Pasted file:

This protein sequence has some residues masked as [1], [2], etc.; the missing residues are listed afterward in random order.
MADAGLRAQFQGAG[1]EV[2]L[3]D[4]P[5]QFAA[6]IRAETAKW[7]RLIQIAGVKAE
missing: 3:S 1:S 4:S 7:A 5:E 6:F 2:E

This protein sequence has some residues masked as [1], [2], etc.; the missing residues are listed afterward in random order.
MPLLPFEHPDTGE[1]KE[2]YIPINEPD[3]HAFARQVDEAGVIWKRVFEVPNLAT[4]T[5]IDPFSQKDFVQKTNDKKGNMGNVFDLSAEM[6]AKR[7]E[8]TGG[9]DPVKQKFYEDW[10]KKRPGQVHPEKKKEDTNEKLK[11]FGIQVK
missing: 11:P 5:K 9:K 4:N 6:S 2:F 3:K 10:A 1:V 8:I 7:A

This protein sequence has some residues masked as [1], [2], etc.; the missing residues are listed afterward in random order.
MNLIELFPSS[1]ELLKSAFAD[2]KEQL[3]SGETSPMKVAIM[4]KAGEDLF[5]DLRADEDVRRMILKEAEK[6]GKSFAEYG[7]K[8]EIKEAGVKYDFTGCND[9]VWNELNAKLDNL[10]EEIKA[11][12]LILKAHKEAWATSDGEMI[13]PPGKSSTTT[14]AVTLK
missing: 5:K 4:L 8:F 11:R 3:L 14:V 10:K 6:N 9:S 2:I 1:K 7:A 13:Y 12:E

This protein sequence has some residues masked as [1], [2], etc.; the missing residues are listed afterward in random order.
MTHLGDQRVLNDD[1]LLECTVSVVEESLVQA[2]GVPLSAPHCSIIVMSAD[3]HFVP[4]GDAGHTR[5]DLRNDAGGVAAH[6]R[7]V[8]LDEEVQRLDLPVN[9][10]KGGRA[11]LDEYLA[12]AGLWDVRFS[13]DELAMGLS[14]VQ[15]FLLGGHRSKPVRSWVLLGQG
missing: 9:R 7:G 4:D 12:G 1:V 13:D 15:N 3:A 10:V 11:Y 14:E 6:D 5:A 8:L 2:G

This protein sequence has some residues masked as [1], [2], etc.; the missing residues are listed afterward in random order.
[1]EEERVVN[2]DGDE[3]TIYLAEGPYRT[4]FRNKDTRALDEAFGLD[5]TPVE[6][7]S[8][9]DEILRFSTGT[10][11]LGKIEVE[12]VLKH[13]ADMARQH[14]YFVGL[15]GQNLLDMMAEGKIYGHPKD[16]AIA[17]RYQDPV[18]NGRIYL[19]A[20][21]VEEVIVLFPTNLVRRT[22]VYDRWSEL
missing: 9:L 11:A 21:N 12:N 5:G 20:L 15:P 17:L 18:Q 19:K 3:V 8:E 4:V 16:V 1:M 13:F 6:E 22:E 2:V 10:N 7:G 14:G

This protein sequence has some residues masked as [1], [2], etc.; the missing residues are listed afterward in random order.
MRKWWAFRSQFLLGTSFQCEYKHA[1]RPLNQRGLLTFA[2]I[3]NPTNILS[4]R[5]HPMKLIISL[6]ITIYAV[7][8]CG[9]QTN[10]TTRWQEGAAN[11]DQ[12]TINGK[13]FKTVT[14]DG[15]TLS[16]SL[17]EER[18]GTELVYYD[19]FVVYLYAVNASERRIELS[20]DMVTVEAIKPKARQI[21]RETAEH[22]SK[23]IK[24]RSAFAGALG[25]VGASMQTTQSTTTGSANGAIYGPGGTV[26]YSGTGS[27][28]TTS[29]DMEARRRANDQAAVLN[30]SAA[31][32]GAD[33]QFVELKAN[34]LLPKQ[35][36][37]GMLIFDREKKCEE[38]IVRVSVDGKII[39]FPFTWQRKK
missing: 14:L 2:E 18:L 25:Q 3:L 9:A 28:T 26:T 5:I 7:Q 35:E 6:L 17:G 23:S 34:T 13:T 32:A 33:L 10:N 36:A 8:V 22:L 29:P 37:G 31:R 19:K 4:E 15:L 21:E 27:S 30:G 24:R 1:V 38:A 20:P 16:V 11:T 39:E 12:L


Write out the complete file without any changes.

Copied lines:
This protein sequence has some residues masked as [1], [2], etc.; the missing residues are listed afterward in random order.
MADAGLRAQFQGAG[1]EV[2]L[3]D[4]P[5]QFAA[6]IRAETAKW[7]RLIQIAGVKAE
missing: 3:S 1:S 4:S 7:A 5:E 6:F 2:E

This protein sequence has some residues masked as [1], [2], etc.; the missing residues are listed afterward in random order.
MPLLPFEHPDTGE[1]KE[2]YIPINEPD[3]HAFARQVDEAGVIWKRVFEVPNLAT[4]T[5]IDPFSQKDFVQKTNDKKGNMGNVFDLSAEM[6]AKR[7]E[8]TGG[9]DPVKQKFYEDW[10]KKRPGQVHPEKKKEDTNEKLK[11]FGIQVK
missing: 11:P 5:K 9:K 4:N 6:S 2:F 3:K 10:A 1:V 8:I 7:A

This protein sequence has some residues masked as [1], [2], etc.; the missing residues are listed afterward in random order.
MNLIELFPSS[1]ELLKSAFAD[2]KEQL[3]SGETSPMKVAIM[4]KAGEDLF[5]DLRADEDVRRMILKEAEK[6]GKSFAEYG[7]K[8]EIKEAGVKYDFTGCND[9]VWNELNAKLDNL[10]EEIKA[11][12]LILKAHKEAWATSDGEMI[13]PPGKSSTTT[14]AVTLK
missing: 5:K 4:L 8:F 11:R 3:L 14:V 10:K 6:N 9:S 2:I 1:K 7:A 13:Y 12:E

This protein sequence has some residues masked as [1], [2], etc.; the missing residues are listed afterward in random order.
MTHLGDQRVLNDD[1]LLECTVSVVEESLVQA[2]GVPLSAPHCSIIVMSAD[3]HFVP[4]GDAGHTR[5]DLRNDAGGVAAH[6]R[7]V[8]LDEEVQRLDLPVN[9][10]KGGRA[11]LDEYLA[12]AGLWDVRFS[13]DELAMGLS[14]VQ[15]FLLGGHRSKPVRSWVLLGQG
missing: 9:R 7:G 4:D 12:G 1:V 13:D 15:N 3:A 10:V 11:Y 14:E 6:D 5:A 8:L 2:G

This protein sequence has some residues masked as [1], [2], etc.; the missing residues are listed afterward in random order.
[1]EEERVVN[2]DGDE[3]TIYLAEGPYRT[4]FRNKDTRALDEAFGLD[5]TPVE[6][7]S[8][9]DEILRFSTGT[10][11]LGKIEVE[12]VLKH[13]ADMARQH[14]YFVGL[15]GQNLLDMMAEGKIYGHPKD[16]AIA[17]RYQDPV[18]NGRIYL[19]A[20][21]VEEVIVLFPTNLVRRT[22]VYDRWSEL
missing: 9:L 11:A 21:N 12:N 5:G 20:L 15:P 17:L 18:Q 19:K 3:V 8:E 4:V 16:V 1:M 13:F 6:E 22:E 2:V 10:N 7:G 14:G

This protein sequence has some residues masked as [1], [2], etc.; the missing residues are listed afterward in random order.
MRKWWAFRSQFLLGTSFQCEYKHA[1]RPLNQRGLLTFA[2]I[3]NPTNILS[4]R[5]HPMKLIISL[6]ITIYAV[7][8]CG[9]QTN[10]TTRWQEGAAN[11]DQ[12]TINGK[13]FKTVT[14]DG[15]TLS[16]SL[17]EER[18]GTELVYYD[19]FVVYLYAVNASERRIELS[20]DMVTVEAIKPKARQI[21]RETAEH[22]SK[23]IK[24]RSAFAGALG[25]VGASMQTTQSTTTGSANGAIYGPGGTV[26]YSGTGS[27][28]TTS[29]DMEARRRANDQAAVLN[30]SAA[31][32]GAD[33]QFVELKAN[34]LLPKQ[35][36][37]GMLIFDREKKCEE[38]IVRVSVDGKII[39]FPFTWQRKK
missing: 14:L 2:E 18:L 25:Q 3:L 9:A 28:T 26:T 5:I 7:Q 35:E 6:L 17:G 23:S 34:T 13:T 32:A 33:L 10:N 36:A 8:V 22:L 29:P 37:G 31:R 19:K 4:E 15:L 21:E 27:S 30:G 24:R 1:V 38:A 20:P 16:V 11:T 39:E 12:L